Thursday, January 12, 2006

Told you so…

Sneaked in on 28 December when no one would be looking, is the award of yet another European defence contract, and one which firmly demonstrates the government's intention to Europeanise the armed forces.

As predicted in this blog and in my CPS paper, The Wrong Side of the Hill, the MoD has awarded technology demonstrator contracts – worth £4.8 million - to the Swedish firm Hägglunds, to develop its SEP concept (pictured above) as the basic platform for £14 billion Future Rapid Effects System (FRES).

From this contract, there is an extremely strong possibility that, for the first time since the Second World War (when the Army was issued US-built Sherman tanks), the British Army will be reliant on foreign-manufactured armoured vehicles and, for the first time in the history of this nation, we will be reliant on a European manufacturer.

Some comfort may be gained from the fact that Hägglunds is a wholly-owned subsidiary of BAE Systems, but not a great deal. BAE Systems is also working on the parallel US project, the Future Combat System (FCS), through its US subsidiary, United Defence, having produced a test platform there, for evaluation (pictured above).

The point here is that the two arms of BAE Systems are producing respectively a European and American version of a weapons system, produced to the same concept, but very different in design and execution, driving a further wedge between British and US forces. And, since – as with aircraft and warships – much of the technology is not in the basic platform but in the electronic systems. The MoD has assigned this work to the French-owned Thales company, so the finished system is likely to be very different from the US version.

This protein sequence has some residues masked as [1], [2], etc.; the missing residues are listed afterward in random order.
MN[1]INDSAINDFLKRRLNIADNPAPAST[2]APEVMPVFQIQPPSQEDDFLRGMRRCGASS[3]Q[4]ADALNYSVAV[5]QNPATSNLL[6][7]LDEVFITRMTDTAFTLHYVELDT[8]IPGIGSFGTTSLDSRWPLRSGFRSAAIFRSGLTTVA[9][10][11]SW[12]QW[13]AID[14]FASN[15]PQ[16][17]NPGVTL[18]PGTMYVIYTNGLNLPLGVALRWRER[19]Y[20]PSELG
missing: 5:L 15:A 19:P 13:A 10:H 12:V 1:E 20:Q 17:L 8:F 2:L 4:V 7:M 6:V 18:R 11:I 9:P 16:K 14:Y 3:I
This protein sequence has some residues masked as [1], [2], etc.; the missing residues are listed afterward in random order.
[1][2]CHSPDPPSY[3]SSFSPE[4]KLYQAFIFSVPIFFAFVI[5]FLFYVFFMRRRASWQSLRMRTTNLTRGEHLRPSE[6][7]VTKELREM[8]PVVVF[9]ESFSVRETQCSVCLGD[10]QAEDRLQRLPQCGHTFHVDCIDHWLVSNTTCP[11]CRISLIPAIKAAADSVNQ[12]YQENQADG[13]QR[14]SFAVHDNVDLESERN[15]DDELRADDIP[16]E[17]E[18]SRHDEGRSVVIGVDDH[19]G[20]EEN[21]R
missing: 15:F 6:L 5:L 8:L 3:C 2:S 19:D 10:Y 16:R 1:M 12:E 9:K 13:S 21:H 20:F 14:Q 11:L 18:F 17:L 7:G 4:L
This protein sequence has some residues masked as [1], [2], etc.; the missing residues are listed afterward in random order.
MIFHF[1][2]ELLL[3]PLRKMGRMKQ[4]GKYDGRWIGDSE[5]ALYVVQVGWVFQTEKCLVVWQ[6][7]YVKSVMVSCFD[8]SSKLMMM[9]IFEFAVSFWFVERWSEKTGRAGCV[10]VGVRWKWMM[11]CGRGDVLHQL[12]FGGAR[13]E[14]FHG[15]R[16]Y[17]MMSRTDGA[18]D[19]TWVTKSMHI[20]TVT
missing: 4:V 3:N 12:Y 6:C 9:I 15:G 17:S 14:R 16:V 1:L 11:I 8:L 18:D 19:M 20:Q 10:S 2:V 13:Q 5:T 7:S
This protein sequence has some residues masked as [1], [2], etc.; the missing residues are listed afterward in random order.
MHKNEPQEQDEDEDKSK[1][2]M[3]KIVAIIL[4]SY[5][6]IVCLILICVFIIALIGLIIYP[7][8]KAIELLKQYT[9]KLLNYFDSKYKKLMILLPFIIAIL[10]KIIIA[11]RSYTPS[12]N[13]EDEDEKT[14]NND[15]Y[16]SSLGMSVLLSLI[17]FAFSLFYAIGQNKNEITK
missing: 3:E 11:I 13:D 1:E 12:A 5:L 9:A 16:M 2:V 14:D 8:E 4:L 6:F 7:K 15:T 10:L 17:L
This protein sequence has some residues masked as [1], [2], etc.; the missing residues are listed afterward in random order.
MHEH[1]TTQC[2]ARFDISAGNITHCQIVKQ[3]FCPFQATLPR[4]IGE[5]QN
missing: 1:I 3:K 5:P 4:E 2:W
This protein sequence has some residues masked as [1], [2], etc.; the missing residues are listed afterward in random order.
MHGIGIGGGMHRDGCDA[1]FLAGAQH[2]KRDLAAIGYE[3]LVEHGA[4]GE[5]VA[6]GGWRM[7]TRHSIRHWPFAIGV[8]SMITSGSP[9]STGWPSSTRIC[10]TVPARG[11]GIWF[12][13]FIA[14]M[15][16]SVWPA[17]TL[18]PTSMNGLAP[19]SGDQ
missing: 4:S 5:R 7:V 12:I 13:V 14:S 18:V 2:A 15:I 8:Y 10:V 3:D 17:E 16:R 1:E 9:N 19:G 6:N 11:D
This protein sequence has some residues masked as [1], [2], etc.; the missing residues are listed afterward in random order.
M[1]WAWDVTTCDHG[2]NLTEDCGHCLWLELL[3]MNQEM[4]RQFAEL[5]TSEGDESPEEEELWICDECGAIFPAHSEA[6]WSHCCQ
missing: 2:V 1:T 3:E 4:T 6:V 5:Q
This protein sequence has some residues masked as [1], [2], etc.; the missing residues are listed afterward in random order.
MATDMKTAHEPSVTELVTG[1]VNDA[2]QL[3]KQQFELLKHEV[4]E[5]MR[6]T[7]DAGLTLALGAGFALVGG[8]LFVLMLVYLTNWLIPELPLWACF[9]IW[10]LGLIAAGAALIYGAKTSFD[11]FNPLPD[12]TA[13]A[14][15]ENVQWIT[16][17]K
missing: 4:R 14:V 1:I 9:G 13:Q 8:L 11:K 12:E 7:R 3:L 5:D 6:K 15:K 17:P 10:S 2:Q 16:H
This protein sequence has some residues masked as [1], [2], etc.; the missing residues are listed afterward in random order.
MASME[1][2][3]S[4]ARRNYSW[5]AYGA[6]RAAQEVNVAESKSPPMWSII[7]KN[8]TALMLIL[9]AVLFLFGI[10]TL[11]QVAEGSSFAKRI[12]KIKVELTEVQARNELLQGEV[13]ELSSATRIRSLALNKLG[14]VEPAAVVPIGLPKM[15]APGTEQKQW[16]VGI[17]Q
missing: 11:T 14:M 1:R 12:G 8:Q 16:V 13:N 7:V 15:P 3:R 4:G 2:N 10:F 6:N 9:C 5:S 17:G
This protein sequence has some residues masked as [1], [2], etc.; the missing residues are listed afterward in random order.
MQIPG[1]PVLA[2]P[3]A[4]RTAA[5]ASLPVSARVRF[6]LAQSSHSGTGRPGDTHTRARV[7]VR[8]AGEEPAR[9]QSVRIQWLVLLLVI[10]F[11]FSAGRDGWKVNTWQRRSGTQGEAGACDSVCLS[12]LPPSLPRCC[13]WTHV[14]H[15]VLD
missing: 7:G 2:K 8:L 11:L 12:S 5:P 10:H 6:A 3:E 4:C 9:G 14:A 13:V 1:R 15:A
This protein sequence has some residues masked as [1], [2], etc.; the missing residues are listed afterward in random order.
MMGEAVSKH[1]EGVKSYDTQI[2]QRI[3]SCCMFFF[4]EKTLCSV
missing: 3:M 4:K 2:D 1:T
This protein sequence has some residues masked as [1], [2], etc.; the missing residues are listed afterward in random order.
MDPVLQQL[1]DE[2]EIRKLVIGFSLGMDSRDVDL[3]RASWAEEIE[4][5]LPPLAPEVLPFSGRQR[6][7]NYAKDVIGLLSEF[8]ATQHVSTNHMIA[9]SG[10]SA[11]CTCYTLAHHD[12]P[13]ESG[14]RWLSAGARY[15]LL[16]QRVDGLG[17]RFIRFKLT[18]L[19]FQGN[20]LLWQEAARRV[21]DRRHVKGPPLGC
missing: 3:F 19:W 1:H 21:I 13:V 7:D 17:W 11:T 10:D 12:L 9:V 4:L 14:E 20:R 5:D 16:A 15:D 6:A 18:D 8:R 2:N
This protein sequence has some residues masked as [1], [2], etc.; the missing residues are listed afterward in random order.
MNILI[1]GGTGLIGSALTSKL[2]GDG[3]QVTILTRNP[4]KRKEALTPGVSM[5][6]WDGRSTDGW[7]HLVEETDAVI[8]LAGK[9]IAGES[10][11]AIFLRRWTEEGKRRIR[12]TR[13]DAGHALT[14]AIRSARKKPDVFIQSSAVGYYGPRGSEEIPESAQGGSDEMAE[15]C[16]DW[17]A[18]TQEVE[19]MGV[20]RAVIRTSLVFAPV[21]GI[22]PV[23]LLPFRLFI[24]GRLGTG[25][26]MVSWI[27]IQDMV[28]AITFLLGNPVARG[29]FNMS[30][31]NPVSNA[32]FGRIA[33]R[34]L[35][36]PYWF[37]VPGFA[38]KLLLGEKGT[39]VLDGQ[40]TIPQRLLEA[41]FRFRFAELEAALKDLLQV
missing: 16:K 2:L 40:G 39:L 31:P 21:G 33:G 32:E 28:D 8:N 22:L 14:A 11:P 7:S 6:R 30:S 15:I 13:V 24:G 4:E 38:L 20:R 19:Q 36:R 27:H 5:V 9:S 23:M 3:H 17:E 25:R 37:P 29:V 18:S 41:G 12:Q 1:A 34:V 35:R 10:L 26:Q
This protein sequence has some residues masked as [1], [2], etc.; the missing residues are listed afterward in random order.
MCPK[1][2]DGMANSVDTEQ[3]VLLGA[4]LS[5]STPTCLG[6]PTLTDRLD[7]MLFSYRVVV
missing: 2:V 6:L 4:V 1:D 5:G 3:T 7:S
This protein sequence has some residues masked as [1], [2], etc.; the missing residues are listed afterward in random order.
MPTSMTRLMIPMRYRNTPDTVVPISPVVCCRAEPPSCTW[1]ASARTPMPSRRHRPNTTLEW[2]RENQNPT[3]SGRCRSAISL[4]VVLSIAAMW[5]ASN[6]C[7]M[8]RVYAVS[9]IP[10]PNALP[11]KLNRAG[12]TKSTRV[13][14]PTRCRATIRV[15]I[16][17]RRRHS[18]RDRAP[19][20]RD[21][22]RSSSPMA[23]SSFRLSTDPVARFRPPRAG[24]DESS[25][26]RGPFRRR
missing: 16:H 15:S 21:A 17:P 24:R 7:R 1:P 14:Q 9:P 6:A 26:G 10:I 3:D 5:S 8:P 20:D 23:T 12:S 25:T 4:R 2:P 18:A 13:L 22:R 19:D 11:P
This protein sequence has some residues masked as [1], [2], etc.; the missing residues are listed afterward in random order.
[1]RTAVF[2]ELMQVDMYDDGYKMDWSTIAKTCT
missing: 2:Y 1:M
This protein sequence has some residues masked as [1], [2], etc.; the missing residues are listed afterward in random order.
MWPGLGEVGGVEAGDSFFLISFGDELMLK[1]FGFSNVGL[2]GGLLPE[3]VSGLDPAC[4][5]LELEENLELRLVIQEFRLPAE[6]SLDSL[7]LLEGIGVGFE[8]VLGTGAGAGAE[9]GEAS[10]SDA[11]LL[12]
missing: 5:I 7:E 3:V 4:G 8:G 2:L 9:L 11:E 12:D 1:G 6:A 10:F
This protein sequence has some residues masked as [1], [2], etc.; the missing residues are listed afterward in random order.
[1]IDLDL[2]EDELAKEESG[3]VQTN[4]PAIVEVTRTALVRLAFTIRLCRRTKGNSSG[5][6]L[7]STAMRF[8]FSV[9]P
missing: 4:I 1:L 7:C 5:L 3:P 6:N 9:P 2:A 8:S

On the broader front, DefenseNews reports that the FRES project timetable is slipping badly, with one industry source stating that it would be "at least 2016 before the more sophisticated variants of FRES started entering service in the British Army."

The vehicles are the cornerstone of Army plans to equip an air-deployable, medium-weight armoured division and underpin the British contribution to the European Rapid Reaction Force, which was to have been in operation by 2010. It looks like that European military ambitions will have to be put on hold for a few years as well.


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